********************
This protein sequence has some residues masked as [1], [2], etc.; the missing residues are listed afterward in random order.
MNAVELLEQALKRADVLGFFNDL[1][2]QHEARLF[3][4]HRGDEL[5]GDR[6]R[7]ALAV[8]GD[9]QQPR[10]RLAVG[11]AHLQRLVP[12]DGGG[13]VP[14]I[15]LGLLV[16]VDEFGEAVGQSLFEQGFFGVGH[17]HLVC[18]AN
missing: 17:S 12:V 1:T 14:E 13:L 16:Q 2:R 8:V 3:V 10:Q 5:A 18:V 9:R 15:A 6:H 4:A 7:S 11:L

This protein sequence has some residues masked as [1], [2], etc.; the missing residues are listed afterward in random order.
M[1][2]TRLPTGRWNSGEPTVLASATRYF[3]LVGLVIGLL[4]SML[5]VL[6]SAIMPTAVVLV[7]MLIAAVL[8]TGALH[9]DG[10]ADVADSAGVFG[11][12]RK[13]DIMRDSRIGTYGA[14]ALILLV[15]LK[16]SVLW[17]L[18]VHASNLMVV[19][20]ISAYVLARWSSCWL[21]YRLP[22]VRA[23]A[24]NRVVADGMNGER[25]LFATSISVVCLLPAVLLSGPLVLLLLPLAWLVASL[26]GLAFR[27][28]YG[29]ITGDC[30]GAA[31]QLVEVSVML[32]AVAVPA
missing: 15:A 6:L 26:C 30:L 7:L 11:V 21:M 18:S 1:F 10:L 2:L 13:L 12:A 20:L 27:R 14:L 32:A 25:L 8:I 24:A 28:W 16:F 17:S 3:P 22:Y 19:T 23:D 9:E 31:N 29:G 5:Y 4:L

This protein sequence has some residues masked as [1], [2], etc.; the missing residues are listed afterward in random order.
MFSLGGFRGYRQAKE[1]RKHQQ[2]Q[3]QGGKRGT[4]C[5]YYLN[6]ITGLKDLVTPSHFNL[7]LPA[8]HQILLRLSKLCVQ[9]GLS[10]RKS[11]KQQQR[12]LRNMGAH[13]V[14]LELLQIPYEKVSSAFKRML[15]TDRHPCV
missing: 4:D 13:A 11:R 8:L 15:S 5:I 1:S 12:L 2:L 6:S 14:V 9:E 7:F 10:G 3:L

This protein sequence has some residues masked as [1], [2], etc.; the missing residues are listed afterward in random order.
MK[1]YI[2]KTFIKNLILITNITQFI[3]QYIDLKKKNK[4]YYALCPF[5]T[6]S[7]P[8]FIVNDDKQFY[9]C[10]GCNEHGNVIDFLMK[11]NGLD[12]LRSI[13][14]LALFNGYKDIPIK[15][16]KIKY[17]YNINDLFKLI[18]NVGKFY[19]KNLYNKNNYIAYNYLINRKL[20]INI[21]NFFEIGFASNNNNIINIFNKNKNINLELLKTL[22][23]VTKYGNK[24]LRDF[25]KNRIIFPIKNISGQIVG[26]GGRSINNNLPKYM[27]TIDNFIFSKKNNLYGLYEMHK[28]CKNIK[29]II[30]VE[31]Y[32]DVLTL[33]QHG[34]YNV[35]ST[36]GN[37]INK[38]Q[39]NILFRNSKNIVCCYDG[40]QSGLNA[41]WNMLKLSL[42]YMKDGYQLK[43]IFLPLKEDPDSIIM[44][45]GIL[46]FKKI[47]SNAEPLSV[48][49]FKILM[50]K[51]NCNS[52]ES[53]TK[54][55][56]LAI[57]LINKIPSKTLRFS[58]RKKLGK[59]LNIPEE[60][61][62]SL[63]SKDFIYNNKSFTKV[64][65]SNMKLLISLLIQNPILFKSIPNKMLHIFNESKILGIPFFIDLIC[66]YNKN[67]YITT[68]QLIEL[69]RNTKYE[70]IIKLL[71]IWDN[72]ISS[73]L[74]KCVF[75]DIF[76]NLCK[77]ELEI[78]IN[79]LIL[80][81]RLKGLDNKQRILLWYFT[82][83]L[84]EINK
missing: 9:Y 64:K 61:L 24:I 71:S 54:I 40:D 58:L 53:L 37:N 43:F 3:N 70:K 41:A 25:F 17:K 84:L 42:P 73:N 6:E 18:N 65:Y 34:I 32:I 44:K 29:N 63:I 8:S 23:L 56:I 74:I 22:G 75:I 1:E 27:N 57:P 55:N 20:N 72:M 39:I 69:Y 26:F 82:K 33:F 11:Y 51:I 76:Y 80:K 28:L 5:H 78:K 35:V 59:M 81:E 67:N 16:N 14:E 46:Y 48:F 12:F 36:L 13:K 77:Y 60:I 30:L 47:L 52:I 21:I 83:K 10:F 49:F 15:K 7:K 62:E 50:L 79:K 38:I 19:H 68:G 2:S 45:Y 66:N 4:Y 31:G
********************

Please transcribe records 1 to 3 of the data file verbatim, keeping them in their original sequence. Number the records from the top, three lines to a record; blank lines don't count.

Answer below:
This protein sequence has some residues masked as [1], [2], etc.; the missing residues are listed afterward in random order.
MNAVELLEQALKRADVLGFFNDL[1][2]QHEARLF[3][4]HRGDEL[5]GDR[6]R[7]ALAV[8]GD[9]QQPR[10]RLAVG[11]AHLQRLVP[12]DGGG[13]VP[14]I[15]LGLLV[16]VDEFGEAVGQSLFEQGFFGVGH[17]HLVC[18]AN
missing: 17:S 12:V 1:T 14:E 13:L 16:Q 2:R 8:V 3:V 10:Q 5:A 18:V 9:R 15:A 6:H 4:A 7:S 11:L

This protein sequence has some residues masked as [1], [2], etc.; the missing residues are listed afterward in random order.
M[1][2]TRLPTGRWNSGEPTVLASATRYF[3]LVGLVIGLL[4]SML[5]VL[6]SAIMPTAVVLV[7]MLIAAVL[8]TGALH[9]DG[10]ADVADSAGVFG[11][12]RK[13]DIMRDSRIGTYGA[14]ALILLV[15]LK[16]SVLW[17]L[18]VHASNLMVV[19][20]ISAYVLARWSSCWL[21]YRLP[22]VRA[23]A[24]NRVVADGMNGER[25]LFATSISVVCLLPAVLLSGPLVLLLLPLAWLVASL[26]GLAFR[27][28]YG[29]ITGDC[30]GAA[31]QLVEVSVML[32]AVAVPA
missing: 15:A 6:L 26:C 30:L 7:L 11:V 21:M 18:S 1:F 10:L 2:L 13:L 12:A 20:L 27:R 14:L 32:A 25:L 8:I 24:A 28:W 16:F 17:S 3:P 22:Y 19:T 23:D 9:E 31:N 29:G 5:Y 4:L

This protein sequence has some residues masked as [1], [2], etc.; the missing residues are listed afterward in random order.
MFSLGGFRGYRQAKE[1]RKHQQ[2]Q[3]QGGKRGT[4]C[5]YYLN[6]ITGLKDLVTPSHFNL[7]LPA[8]HQILLRLSKLCVQ[9]GLS[10]RKS[11]KQQQR[12]LRNMGAH[13]V[14]LELLQIPYEKVSSAFKRML[15]TDRHPCV
missing: 4:D 13:A 11:R 8:L 15:S 5:I 1:S 12:L 2:L 6:S 14:V 9:E 7:F 10:G 3:L